The Lily and the Rose = Works by John Cooke, Walter Frye, Guillaume Le Rouge, John Bedyngham, John Dunstaple, Thomas Damett—The Binchois Consort (Timothy Travers-Brown, James Hall, altos; Dominic Bland, Nichoals Madden, George Pooley, Matthew Vine, tenors)—Hyperion Records CDA68228—73:00 [Distr. by PIAS] *****:
Stepping into the repertoire of early music, especially so of the late Medieval and early Renaissance periods, always requires an adjustment for me. The sound world—including the vocal performance style in this recording, the modes, and the style of writing together—is one far removed for most of us. It is special for this reason, that it can evoke a very different time and place. The Binchois Consort is an excellent vocal ensemble and perform music by Cooke, Frye, Dunstaple, Plummer, and others with great care and beauty in this album, The Lily and the Rose.
The project started with alabaster art housed or cataloged by Nottingham Castle, the University of Nottingham, and the University of Birmingham. “One of the chief purposes of all the music sung in proximity to the alabaster images, as also of the brilliant pigments, the translucency and texture of the stone, and the (expensive) light of burning wax candles that accompanied them, was to vivify the experience of the whole physical context—and of the devotions it served—for all those present,” they write in the album’s liner notes. And in this visual art and music context, the album’s booklet becomes very important, with the reproduction of the stone carvings in color. Pieces, then, were chosen around the Marian themes such as the Annunciation, the Assumption and Coronation, and the intercession against plague.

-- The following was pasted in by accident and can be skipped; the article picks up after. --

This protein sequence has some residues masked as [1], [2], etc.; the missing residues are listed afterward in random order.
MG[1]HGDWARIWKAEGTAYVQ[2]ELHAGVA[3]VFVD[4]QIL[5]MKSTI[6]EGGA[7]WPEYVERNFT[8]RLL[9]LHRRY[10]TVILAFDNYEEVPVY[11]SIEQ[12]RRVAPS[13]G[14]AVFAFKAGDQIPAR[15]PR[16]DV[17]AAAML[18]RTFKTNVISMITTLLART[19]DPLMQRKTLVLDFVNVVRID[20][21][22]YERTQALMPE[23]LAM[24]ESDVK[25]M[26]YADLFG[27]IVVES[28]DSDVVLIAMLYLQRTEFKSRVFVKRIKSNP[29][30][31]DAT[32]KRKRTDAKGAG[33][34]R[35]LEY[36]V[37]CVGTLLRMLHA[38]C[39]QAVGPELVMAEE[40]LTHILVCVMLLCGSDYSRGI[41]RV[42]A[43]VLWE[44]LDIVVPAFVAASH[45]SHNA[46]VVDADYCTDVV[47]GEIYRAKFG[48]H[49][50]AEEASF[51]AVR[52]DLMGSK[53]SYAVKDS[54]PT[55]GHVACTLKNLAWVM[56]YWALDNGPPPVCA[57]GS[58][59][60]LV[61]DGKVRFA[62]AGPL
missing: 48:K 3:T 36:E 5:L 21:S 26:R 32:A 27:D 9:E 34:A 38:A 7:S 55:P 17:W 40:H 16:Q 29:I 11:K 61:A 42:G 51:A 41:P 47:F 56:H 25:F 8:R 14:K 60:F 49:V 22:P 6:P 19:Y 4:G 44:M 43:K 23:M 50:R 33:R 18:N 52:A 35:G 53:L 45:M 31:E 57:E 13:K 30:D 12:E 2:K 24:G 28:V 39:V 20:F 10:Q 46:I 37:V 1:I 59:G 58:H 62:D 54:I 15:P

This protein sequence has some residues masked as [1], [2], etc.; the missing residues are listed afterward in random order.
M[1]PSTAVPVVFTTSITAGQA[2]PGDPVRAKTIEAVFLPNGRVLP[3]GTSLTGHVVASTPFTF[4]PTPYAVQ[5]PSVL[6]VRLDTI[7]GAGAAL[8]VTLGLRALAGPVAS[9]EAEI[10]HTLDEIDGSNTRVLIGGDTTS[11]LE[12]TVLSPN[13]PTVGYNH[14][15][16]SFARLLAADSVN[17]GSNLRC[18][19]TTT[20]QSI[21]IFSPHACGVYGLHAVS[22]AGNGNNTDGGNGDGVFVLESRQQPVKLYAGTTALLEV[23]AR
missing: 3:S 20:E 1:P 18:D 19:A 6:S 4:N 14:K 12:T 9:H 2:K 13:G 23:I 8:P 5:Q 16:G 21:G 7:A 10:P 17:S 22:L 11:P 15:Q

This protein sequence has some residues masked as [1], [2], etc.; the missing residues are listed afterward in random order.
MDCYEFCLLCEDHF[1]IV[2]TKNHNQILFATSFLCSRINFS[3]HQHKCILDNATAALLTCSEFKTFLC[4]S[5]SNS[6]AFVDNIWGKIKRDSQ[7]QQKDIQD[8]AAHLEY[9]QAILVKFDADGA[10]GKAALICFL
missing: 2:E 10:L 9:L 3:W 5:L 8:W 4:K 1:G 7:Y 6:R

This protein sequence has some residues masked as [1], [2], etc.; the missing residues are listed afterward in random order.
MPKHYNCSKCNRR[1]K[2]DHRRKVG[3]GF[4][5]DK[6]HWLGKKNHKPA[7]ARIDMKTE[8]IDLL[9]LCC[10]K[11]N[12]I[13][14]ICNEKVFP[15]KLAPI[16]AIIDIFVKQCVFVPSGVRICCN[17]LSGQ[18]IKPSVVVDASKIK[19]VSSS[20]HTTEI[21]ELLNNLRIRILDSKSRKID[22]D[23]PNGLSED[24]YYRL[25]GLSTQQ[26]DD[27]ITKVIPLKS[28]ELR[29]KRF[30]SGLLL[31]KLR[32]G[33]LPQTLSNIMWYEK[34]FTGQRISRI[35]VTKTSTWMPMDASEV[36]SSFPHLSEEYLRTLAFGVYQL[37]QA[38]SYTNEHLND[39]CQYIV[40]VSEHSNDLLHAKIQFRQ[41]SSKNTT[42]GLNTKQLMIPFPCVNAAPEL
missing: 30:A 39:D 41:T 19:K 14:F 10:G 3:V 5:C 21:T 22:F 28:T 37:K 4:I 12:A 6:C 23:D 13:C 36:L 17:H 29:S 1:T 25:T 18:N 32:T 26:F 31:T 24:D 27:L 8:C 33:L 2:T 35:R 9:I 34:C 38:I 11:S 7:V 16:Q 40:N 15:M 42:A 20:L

The pairing of music and visuals also helps us to see the stylistic discord from our current time with ancient art. Combining media in this way is an interesting way to move the listener closer in time to the music. This anchoring is important from an academic standpoint, but too from a more purely artistic one. This music is art that served a function beyond tickling the ears.
The Binchois do not rush at all in their performances. Hyperion has captured their sound closely, producing a quite transparent result: the texts are all easily heard. In many plainchant recordings, the sound is recorded farther away and the ensemble’s sound is notoriously messy. The Binchois too are to be commended for a very consistent vocal style from among the ensemble of up to six singers (two alto, four tenor). In the performance of chant, they are lock-step together. Harmony, too, is sure, a result of excellent intonation between parts.
Music so far removed from our own sound world does become somewhat specialist in nature. Chant and polyphony isn’t going to be of supreme interest to a wide audience, and admittedly, my own exposure to this repertoire was concentrated some years ago with intense study in music history courses in college. That said, in small doses for me, this music is of exquisite beauty, and I am hard pressed in exploring my collection of recordings to find any one recording or ensemble that matches the sonic clarity of the Binchois Consort. That they have worked as part of an multimedia project to bring text, art, and song together only demonstrates their commitment to helping us better appreciate this ancient art.